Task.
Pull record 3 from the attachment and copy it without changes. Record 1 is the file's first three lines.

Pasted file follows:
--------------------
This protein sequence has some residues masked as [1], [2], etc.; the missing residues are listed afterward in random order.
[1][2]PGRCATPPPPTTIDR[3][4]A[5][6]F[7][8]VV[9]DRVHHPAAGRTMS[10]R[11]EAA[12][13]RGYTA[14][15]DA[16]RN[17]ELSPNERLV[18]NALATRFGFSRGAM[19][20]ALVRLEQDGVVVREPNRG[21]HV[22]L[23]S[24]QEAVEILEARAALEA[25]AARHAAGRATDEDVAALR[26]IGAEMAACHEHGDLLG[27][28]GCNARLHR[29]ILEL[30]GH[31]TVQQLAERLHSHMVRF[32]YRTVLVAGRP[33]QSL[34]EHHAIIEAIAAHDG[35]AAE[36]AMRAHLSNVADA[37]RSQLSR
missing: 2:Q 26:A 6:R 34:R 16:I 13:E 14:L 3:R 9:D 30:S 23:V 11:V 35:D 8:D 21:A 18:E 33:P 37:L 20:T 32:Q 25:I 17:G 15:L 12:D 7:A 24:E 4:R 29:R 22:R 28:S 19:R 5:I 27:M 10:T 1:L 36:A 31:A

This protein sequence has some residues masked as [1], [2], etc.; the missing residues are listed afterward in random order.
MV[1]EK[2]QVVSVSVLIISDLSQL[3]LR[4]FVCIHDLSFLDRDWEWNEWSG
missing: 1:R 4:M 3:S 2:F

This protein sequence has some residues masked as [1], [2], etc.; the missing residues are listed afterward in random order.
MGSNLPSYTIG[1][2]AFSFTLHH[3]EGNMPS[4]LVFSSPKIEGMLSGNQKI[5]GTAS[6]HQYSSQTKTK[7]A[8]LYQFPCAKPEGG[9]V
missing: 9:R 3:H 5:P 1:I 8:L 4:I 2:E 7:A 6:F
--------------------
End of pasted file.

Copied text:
This protein sequence has some residues masked as [1], [2], etc.; the missing residues are listed afterward in random order.
MGSNLPSYTIG[1][2]AFSFTLHH[3]EGNMPS[4]LVFSSPKIEGMLSGNQKI[5]GTAS[6]HQYSSQTKTK[7]A[8]LYQFPCAKPEGG[9]V
missing: 9:R 3:H 5:P 1:I 8:L 4:I 2:E 7:A 6:F